Once you have thought through your past mistakes and recognize the lessons you have learned, you must recognize and admit your weaknesses. Again, no one succeeds alone; who will you need to help you accomplish your goals? Surround yourself with the right people and engage others in contributing to mutual success.

What Are You Waiting For?

So, how long are you going to stand in your own way? Let go of your ego, challenge the status quo, learn from your mistakes, and recognize your weaknesses. Get out of your own way so you can thrive.

 

 

© 2015 Elizabeth Stincelli

 

Liz Stincelli is passionate about recognizing and inspiring the leader in each of us. She is the CEO of Stincelli Advisors where she focuses on helping organizations engage employees and improve organizational culture. Liz holds a Doctor of Management degree with an emphasis on organizational leadership.

Learn more about Liz by visiting her website, stincelliadvisors.com and connect with her on Twitter @infinitestin, Google+, and LinkedIn. You can contact her by email at stincelliadvisors@gmail.com.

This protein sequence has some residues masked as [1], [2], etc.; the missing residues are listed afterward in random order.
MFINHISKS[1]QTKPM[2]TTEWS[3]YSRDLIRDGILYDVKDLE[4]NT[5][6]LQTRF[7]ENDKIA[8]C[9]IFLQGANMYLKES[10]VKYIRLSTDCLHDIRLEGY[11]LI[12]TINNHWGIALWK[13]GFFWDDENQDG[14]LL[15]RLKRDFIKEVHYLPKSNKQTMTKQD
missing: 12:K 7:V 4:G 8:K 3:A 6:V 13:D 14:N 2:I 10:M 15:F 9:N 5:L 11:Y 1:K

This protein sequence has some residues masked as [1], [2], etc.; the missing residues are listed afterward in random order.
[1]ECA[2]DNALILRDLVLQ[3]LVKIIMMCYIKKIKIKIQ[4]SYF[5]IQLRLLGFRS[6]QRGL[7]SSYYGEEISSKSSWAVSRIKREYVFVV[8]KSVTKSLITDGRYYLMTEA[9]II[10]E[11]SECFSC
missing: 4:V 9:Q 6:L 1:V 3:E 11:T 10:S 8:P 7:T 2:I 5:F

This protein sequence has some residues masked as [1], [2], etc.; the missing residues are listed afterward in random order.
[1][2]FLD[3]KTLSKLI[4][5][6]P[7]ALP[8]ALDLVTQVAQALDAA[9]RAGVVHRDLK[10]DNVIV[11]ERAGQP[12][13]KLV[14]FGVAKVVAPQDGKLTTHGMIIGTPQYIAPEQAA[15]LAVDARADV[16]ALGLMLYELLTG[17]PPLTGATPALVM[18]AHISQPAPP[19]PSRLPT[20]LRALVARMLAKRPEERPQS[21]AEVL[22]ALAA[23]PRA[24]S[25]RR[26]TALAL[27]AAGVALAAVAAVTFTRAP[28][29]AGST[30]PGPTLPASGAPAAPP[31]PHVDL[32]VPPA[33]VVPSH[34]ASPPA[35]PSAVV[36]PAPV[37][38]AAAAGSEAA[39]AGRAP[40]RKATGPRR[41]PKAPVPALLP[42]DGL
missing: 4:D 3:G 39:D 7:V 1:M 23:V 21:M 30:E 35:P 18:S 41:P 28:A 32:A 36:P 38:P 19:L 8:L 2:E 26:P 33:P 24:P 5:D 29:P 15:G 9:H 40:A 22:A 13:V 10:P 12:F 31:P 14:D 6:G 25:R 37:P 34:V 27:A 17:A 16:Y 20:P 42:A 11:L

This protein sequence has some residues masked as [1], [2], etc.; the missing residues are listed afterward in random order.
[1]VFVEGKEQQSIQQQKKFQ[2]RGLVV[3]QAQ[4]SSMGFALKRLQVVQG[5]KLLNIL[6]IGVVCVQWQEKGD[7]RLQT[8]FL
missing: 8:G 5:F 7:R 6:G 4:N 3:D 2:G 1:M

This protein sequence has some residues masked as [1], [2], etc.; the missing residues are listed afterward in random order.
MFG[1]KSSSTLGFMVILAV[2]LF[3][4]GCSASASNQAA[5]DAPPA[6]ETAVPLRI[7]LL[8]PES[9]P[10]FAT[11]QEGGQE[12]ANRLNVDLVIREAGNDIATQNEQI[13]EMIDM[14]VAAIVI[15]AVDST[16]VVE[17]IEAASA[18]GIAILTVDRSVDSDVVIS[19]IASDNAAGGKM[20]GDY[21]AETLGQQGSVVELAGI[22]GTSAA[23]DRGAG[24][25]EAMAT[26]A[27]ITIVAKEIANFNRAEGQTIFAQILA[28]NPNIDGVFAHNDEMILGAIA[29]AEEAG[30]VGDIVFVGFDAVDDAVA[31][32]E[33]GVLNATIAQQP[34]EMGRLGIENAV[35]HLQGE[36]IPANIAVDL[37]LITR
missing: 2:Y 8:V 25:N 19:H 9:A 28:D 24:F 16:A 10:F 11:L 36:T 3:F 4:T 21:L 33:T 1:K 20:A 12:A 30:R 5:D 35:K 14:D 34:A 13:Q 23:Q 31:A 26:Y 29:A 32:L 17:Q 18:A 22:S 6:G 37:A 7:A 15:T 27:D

Why Do Your Employees Hate You?

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“A good leader can engage in a debate frankly and thoroughly, knowing that at the end he and the other side must be closer, and thus emerge stronger. You don’t have that idea when you are arrogant, superficial, and uninformed.” —Nelson Mandela

 

By Elizabeth Stincelli, DM

 

I am surprised when managers act shocked to find out that their employees don’t like them. You have to remember that the way you think affects your behavior and your behavior determines how your employees react to you. If you don’t pay close attention to your thoughts this can become a vicious cycle. So, why do your employees hate you?

You think your title makes you a leader